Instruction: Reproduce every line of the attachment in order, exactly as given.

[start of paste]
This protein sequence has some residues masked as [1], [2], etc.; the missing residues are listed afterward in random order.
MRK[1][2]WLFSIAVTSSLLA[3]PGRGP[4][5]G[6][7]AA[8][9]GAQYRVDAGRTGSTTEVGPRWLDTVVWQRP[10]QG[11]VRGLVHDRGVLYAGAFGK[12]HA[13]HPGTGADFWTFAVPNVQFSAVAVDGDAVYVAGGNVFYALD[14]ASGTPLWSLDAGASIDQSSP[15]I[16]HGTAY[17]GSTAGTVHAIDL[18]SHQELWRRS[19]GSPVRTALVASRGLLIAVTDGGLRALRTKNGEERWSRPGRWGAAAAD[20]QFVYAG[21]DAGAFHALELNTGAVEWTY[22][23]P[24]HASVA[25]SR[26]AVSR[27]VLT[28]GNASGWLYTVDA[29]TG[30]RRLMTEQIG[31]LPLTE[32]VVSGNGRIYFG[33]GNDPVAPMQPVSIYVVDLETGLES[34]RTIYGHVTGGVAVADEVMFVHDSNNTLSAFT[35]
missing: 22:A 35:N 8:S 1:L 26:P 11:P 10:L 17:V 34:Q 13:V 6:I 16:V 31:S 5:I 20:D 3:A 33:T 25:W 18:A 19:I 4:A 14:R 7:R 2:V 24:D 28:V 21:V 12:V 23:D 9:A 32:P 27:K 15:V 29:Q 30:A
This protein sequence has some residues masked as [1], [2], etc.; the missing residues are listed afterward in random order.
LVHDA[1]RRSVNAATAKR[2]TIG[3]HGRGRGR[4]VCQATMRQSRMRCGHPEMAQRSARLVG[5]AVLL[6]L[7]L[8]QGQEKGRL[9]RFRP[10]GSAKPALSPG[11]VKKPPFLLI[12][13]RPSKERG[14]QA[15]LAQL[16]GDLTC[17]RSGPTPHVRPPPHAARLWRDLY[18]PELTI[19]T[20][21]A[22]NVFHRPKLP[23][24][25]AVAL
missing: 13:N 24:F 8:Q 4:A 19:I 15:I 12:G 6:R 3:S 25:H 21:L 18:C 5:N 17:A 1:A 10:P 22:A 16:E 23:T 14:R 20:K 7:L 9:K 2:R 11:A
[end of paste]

This protein sequence has some residues masked as [1], [2], etc.; the missing residues are listed afterward in random order.
MRK[1][2]WLFSIAVTSSLLA[3]PGRGP[4][5]G[6][7]AA[8][9]GAQYRVDAGRTGSTTEVGPRWLDTVVWQRP[10]QG[11]VRGLVHDRGVLYAGAFGK[12]HA[13]HPGTGADFWTFAVPNVQFSAVAVDGDAVYVAGGNVFYALD[14]ASGTPLWSLDAGASIDQSSP[15]I[16]HGTAY[17]GSTAGTVHAIDL[18]SHQELWRRS[19]GSPVRTALVASRGLLIAVTDGGLRALRTKNGEERWSRPGRWGAAAAD[20]QFVYAG[21]DAGAFHALELNTGAVEWTY[22][23]P[24]HASVA[25]SR[26]AVSR[27]VLT[28]GNASGWLYTVDA[29]TG[30]RRLMTEQIG[31]LPLTE[32]VVSGNGRIYFG[33]GNDPVAPMQPVSIYVVDLETGLES[34]RTIYGHVTGGVAVADEVMFVHDSNNTLSAFT[35]
missing: 22:A 35:N 8:S 1:L 26:P 11:P 10:L 17:V 34:Q 13:V 6:I 16:V 31:S 5:I 20:D 3:A 33:T 25:W 18:A 19:I 4:A 14:R 7:R 2:V 24:D 28:V 21:V 12:V 23:D 9:A 32:P 27:K 15:V 29:Q 30:A
This protein sequence has some residues masked as [1], [2], etc.; the missing residues are listed afterward in random order.
LVHDA[1]RRSVNAATAKR[2]TIG[3]HGRGRGR[4]VCQATMRQSRMRCGHPEMAQRSARLVG[5]AVLL[6]L[7]L[8]QGQEKGRL[9]RFRP[10]GSAKPALSPG[11]VKKPPFLLI[12][13]RPSKERG[14]QA[15]LAQL[16]GDLTC[17]RSGPTPHVRPPPHAARLWRDLY[18]PELTI[19]T[20][21]A[22]NVFHRPKLP[23][24][25]AVAL
missing: 13:N 24:F 8:Q 4:A 19:I 15:I 12:G 6:R 3:S 25:H 21:L 18:C 5:N 17:A 1:A 10:P 22:A 16:E 23:T 14:R 20:K 7:L 9:K 2:R 11:A